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China Emerges As A Major Obstacle In Japan’s Quest To Triple Stockpile Of Abe’s “Miracle” COVID-19 Drug

Courtesy of ZeroHedge View original post here.

Many Americans probably don’t realize this, but President Trump isn’t the only world leader with a “favorite” experimental drug intended to treat COVID-19.

Japanese Prime Minister Shinzo Abe has been pushing a medication called Avigan, which, like remdesivir and hydroxychloroquine, has shown some efficacy in treating the worst symptoms of COVID-19, especially administered early.

As a reminder, he’s a reminder of all the potential therapies and vaccines in the works to try and treat COVID-19, courtesy of Reuters:

  • Remdesivir
  • Hydroxychloroquine / chloroquine
  • Actemra (tocilizumab)
  • Kevzara (sarilumab)
  • Jakavi (ruxolitinib)
  • mRNA 1273
  • Convalescent plasma
  • Kaletra (lopinavir/ritonavir)
  • NKG2D-ACE2 CAR-NK cells
  • NVX-CoV2373
  • RhACE2 APN01
  • Lentiviral Minigene Vaccines (LV-SMENP)
  • BCG tuberculosis vaccine
  • INO-4800
  • Camostat mesylate
  • IFX-1
  • AD5-nCov
  • Aspirin, Clopidogrel, Rivaroxaban, Atorvastatin, Omeprazole
  • ChAdOx1
  • Serology / Antibody Testing

And, unfortuantely for Japan, Abe and his government are quickly discovering that widely distributing the drug to the population to try and stave off a brutal resurgence of the virus that could pose a serious problem not just for Japan’s elderly population, but for its neighbors in Asia who have resorted to extreme measures to keep the outbreak from spreading.

The government has taken steps to ramp up production of some ingredients for the medication as it seeks to triple its stockpile of the drug as quickly as possible. These steps have included enlisting Fujifilm, a diversified Japanese conglomerate, to effectively conscript other Japanese corporate giants into producing some of the ingredients needed to make the medication.

Here’s more on that according to Nikkei Asian Review:

Japan’s push to triple its stockpile of anti-flu medicine Avigan for coronavirus treatment has proven a challenge as the lack of a raw ingredient from China forces Fujifilm Holdings to switch to a domestic supplier.

The frantic scramble for a production boost has highlighted Japan’s heavy reliance on foreign-sourced ingredients as well as the nation’s slow drug approval process — issues both the government and pharmaceutical sector will have to grapple with.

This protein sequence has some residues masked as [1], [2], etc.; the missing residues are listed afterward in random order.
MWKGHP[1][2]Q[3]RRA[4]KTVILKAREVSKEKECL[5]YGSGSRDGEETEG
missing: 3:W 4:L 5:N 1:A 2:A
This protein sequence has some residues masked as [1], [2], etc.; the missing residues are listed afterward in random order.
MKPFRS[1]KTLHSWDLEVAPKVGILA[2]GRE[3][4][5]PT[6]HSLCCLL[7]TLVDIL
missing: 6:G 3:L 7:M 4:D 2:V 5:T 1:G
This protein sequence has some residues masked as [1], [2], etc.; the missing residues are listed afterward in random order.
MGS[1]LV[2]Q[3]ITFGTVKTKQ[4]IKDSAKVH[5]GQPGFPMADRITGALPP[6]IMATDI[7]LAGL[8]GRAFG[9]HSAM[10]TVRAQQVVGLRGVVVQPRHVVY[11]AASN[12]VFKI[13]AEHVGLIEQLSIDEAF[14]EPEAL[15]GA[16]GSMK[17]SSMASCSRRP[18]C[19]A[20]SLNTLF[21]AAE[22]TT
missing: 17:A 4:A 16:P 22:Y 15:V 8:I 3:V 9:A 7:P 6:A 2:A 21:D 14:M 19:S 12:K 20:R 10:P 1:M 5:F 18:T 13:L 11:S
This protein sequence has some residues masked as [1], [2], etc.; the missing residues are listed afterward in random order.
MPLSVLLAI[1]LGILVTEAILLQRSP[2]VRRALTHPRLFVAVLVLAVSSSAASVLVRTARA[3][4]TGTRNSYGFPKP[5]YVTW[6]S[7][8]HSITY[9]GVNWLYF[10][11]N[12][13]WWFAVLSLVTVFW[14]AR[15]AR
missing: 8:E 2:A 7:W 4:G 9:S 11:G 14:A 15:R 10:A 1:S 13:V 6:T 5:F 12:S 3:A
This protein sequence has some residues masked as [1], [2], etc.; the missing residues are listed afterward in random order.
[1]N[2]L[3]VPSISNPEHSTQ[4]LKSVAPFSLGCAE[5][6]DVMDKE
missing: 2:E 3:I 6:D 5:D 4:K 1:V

As patents for Avigan have expired overseas, China has already begun producing generic versions for domestic use, making it impossible for Fujifilm to continue sourcing a chemical called malonic acid from that country.

Few doubt the efficacy of the drug to treat at least some patients. However, one problem is that for a successful course of treatment, patients often require triple the amount of Avigan as compared with Tamiflu, the prescription medication used to treat the flu virus (and, for some readers, commonly confused with the over-the-counter medication Theraflu).

Reports suggest Avigan can prevent the replication of the new coronavirus inside the body. But treating a coronavirus infection appears to require three times more Avigan than the flu, which means the country’s stockpile designed for 2 million flu patients covers only 700,000 COVID-19 patients.

While Japanese firms are working diligently to fill the orders, they’re running up against a shortage of essential raw ingredients produced – guess where?

Fujifilm has asked Japanese chemical company Denka to manufacture the acid domestically, aiming to boost local Avigan production starting in July. Denka retreated from malonic acid production in 2017, but the company retained its manufacturing sites and can resume output once enough workers are secured.